Whittier Daily News
Marine told mother he was safe in Japan, not at war in Iraq
By Sandy Mazza Staff Writer
WHITTIER - The last time Rosa Guerrero saw her son Salvador, he was boarding a plane in his Marines dress uniform and taking long last looks at her.
He left Rosa with a kiss that day about three months ago from Marine Corps Air Ground Combat Center Twentynine Palms en route to Iraq. Watching him board the plane, she longed for the day he would come back.
On Friday, three Marine officers visited Rosa at her Whittier home, and told her that her son, Marine Lance Cpl. Salvador Guerrero, 21, died in combat in Al Anbar province, Iraq. Before Friday, Rosa didn't know her son was stationed in Iraq. He told her he was training in Japan, because he didn't want to worry her, said his aunt Maria Vega.
When he called home, he told her that he was training - not fighting guerrilla insurgents.
"He would call and say `Mom I'm really tired, I just got back from training'," Vega said. "He'd say `Mom, I just have a few months to go before I come home. Every day is going by so fast'."
Guerrero was an ammunition man assigned to the 1st Battalion, 7th Marine Regiment, 1st Marine Division, Marine Expeditionary Force, in June 2005, according to Twentynine Palms Spokeswoman 1st Lt. Christy Kercheval. Guerrero dreamed of being in the military from a young age, said Vega. After graduating from Frontier High School in 2003, he tried to enlist but was turned away because of his weight.
At about 250 pounds, Guerrero set out to lose nearly 100 pounds so he could enlist. After months of running and working out at a gym, he reached about 170 pounds and was accepted by the Marines, said Vega.
"After he went in the Marines, it was a complete transformation for him," said Vega. "He worked out at the gym and went running. That's how hard he wanted to be in."
Even the grueling, rigid training he received at boot camp was a joy, said Vega.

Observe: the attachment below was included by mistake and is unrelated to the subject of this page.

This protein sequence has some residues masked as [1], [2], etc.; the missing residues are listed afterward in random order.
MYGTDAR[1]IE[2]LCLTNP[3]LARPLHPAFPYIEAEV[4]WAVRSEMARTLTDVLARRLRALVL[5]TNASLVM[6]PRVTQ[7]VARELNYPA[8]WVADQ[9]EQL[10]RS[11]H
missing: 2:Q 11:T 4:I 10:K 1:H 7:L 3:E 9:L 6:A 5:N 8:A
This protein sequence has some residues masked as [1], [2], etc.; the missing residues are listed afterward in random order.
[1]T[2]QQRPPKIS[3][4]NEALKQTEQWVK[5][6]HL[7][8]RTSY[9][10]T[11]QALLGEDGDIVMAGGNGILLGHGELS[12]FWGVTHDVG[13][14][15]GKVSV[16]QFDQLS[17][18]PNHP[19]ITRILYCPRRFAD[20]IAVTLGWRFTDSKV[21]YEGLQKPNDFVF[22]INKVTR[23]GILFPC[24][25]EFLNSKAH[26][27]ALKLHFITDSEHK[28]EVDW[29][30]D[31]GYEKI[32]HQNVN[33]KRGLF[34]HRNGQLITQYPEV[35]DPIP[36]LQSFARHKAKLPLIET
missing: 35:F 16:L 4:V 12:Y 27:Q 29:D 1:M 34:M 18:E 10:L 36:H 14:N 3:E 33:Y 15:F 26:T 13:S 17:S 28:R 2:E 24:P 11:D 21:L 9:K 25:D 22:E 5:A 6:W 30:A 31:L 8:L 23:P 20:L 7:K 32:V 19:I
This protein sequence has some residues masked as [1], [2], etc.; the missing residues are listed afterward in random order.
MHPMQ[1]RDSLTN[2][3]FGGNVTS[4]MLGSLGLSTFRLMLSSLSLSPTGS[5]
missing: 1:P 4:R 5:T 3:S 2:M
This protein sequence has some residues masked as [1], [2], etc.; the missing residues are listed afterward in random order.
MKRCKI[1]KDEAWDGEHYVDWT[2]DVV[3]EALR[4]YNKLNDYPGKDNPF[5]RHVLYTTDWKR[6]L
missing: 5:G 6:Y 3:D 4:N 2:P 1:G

He called his mother crying from boot camp one day - not because he wanted to leave, but because he wanted to stay.
"I may not stay here," he told her. The Marines said a tattoo he had of an angel was controversial, and worried it might be gang related.
"That's good," she said, relieved her son might come home.
"No, it's not," he said, worried that his dream of being in the military might soon end. After an investigation, the tattoo was found to be harmless, said Vega.
"If he would have been sent back, that would have been such a disaster for him," said Vega.
Guerrero, who was nicknamed Junior, took comfort in the small things that reminded him of home while he was away.
He loved attending a Catholic church at the base, said Vega.
While in the military, Guerrero was awarded the National Defense Service Medal, the Iraq Campaign Medal, the Global War on Terrorism Medal and the Sea Service Deployment ribbon, according to Kercheval.
Guerrero is the sixth person from the area who has died in Operation Iraqi Freedom since 2003.
He is survived by his mother Rosa, his father Salvador, his 16-year-old brother Rudolpho, and an extended family.
(562) 698-0955, Ext. 3026
Copyright © 2006 Los Angeles Newspaper Group